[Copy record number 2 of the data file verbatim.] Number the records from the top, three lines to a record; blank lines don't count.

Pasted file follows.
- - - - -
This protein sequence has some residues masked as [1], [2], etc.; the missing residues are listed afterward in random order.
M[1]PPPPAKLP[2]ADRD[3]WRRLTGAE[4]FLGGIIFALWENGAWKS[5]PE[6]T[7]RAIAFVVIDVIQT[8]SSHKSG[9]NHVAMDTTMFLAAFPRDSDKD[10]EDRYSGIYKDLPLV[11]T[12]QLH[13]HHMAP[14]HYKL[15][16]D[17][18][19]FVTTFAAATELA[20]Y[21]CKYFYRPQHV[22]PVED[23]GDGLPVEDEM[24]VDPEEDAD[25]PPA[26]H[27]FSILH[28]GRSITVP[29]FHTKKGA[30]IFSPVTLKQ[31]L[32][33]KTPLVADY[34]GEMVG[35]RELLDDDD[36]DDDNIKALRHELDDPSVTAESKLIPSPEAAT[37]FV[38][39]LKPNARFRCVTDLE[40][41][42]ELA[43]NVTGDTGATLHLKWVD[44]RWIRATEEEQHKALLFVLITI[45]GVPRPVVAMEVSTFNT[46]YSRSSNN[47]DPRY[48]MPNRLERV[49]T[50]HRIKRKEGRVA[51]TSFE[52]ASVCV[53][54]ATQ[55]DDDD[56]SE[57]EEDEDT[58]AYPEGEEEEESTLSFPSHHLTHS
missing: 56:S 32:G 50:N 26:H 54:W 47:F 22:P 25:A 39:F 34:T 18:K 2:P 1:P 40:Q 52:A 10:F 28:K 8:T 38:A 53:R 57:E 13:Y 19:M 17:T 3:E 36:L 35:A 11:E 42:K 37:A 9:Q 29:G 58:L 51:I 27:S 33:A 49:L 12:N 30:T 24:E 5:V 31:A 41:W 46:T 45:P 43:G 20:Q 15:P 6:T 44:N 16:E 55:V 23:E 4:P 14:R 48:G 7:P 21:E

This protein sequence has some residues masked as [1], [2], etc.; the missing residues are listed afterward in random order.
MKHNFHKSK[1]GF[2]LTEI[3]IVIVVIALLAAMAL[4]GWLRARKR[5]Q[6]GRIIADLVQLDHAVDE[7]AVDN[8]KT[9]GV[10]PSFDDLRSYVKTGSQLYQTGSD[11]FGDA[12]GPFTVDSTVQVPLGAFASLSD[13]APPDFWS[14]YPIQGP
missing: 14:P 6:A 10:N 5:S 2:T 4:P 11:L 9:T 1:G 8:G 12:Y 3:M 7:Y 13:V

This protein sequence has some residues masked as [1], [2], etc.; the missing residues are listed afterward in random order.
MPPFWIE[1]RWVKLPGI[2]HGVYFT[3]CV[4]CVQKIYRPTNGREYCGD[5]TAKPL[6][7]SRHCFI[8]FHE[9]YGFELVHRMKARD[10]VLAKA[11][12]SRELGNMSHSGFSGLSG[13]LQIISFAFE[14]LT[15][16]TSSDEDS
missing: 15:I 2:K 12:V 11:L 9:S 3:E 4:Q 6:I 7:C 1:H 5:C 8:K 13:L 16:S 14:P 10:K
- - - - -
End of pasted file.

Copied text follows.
This protein sequence has some residues masked as [1], [2], etc.; the missing residues are listed afterward in random order.
MKHNFHKSK[1]GF[2]LTEI[3]IVIVVIALLAAMAL[4]GWLRARKR[5]Q[6]GRIIADLVQLDHAVDE[7]AVDN[8]KT[9]GV[10]PSFDDLRSYVKTGSQLYQTGSD[11]FGDA[12]GPFTVDSTVQVPLGAFASLSD[13]APPDFWS[14]YPIQGP
missing: 14:P 6:A 10:N 5:S 2:T 4:P 11:L 9:T 1:G 8:G 12:Y 3:M 7:Y 13:V